That being said, I don't really know on this one. Kids definitely complicate things, and I can see it both ways. I simply don't think it makes sense to be unhappy for the sake of children. Be happy and love your children to death, that's all that should matter. If you're happy, they'll be happy; if you're unhappy, it's likely to rub off on them.

And for the record, I'm fairly certain I don't want kids, so this is a moot point for me, anyway. I'm not ruling it out, but I've never had the desire to have children myself.

Don't Worry About Me

Seriously, don't. I'm excited about the prospect of loving many women over my lifetime. I love the idea of not knowing where I'll be in 10 years but being pretty damn sure that wherever it is and whomever it's with, I'll be happy. If I happen to find a girl who's perfect for me and stays perfect for me, I'll consider myself a lucky man. On the other hand, if I find five girls (or hell, why stop at five) to fall in love with and share experiences in my life with, I'll feel equally as lucky.

My outlook on life hasn't impaired my ability to love. If you doubt that, ask any of my close friends how easily I fall for women. I'd venture to guess that my outlook has in fact enhanced my ability to love. I know I'll never be afraid to end things when love ends, and I know I'll be able to experience the butterflies throughout my life. That's pretty damn awesome.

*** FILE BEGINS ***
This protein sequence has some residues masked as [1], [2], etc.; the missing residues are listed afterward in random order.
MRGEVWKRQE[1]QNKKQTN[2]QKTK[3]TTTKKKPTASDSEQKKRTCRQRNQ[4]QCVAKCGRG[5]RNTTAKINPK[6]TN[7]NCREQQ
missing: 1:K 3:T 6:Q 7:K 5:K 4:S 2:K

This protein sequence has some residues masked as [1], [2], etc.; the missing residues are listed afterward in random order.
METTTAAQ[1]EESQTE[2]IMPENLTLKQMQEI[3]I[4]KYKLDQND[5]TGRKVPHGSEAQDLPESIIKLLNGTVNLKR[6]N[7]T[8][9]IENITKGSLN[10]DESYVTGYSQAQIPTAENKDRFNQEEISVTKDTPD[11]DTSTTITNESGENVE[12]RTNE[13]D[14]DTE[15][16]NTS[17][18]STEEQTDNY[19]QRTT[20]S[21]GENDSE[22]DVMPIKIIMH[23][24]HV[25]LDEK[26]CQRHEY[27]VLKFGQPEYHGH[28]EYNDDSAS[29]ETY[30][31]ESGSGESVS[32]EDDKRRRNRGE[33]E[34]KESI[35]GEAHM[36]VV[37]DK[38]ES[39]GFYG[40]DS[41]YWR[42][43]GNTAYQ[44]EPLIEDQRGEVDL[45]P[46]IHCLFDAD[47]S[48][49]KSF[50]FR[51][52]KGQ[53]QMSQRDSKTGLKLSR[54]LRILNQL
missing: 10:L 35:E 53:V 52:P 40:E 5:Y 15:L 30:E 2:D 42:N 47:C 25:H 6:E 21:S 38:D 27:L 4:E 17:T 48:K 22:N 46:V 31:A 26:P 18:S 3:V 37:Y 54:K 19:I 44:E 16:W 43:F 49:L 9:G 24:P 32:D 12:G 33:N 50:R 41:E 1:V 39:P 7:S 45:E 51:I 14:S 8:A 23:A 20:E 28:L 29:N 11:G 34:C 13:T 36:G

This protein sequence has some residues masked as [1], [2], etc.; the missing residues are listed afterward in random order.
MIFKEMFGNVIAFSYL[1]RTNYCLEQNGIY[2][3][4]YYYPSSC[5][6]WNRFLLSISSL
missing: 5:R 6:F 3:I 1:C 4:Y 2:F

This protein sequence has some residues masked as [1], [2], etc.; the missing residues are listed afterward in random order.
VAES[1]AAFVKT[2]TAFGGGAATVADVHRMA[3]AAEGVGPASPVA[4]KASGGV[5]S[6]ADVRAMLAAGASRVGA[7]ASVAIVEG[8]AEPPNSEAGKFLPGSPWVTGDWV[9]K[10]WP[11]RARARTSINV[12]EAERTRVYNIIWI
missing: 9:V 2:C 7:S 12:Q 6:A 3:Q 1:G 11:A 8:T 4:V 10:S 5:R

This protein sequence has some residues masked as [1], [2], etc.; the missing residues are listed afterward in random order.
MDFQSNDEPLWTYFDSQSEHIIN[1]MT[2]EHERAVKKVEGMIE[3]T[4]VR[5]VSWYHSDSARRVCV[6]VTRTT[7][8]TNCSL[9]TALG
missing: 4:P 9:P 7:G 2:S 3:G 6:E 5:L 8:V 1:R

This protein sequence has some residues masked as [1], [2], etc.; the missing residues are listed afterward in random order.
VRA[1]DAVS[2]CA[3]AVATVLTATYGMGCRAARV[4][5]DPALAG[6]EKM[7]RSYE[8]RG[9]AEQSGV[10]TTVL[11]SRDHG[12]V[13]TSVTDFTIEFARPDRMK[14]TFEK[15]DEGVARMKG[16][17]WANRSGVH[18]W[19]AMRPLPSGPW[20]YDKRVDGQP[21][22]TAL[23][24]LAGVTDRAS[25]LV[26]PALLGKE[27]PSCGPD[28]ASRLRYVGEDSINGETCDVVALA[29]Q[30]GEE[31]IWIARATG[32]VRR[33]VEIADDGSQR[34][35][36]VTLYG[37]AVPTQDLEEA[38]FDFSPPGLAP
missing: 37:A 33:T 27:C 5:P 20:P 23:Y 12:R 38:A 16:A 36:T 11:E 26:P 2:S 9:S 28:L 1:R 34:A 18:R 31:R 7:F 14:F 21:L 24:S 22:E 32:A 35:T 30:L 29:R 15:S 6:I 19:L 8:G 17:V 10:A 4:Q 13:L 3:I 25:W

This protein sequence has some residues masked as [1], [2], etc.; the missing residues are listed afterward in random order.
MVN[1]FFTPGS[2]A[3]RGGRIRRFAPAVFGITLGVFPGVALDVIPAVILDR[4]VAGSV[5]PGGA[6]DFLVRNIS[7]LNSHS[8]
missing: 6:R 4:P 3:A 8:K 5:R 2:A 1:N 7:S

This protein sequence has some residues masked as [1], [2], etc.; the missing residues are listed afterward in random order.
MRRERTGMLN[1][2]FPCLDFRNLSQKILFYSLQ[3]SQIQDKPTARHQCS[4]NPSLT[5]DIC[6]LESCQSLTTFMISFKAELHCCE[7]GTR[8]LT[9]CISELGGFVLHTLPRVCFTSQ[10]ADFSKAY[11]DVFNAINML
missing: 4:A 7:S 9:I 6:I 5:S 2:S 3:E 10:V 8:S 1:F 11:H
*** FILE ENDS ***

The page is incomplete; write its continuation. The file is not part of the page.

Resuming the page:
Anyway, so those are the current, entirely malleable tenets of my philosophy on love and marriage. Feel free to try to mold them into something new in the comments below.

- Shawn


mercutio18 said...

Righteous spew bud. I cracked a smile when you offered a wikipedia link to cognitive dissonance. I have two comments (to start at least)

1. I'm surprised there's no mention of Prop 8 when you talk about marriage as symbolic. Think about how being married affects things like your credit, taxes, Social Security, etc. This shouldn't have anything to do with commitment or love, but it does in many peoples decision to get married.

2. Also the idea that married couples with children should get divorced is a little one-sided. A younger child might not understand divorce, and hatred can easily develop stemming from divorce (centered on step-parents, actual parents, assuming blame, etc.). A child's point-of-view and/or feelings must always be considered

SPG said...

Haha, well, who knows whether or not people reading this will know of the cognitive dissonance concept. A lot of people don't know much about it.

Regarding a mention of Prop 8, I was going to put in a segment talking about the non-love-related aspects of love, like tax breaks, etc., but I figured it was getting pretty long already, and it was a bit off-topic. You could get a civil union to get the same benefits, I think. But then civil union ends up simply turning into marriage. Regardless, people who don't want to get married get screwed in the end.

2) I agree that the kids thing is a bit one-sided. Like I said, I don't really know on that one. I kinda figure, though, that if you know it's not going to work out and get a divorce when they're very young or never marry at all, it would likely be better for the kids than staying in an un-loving marriage throughout their childhoods. If you fall out of love in their preteen or early teen years it gets a lot more dangerous to divorce with respect to the kids' mental health.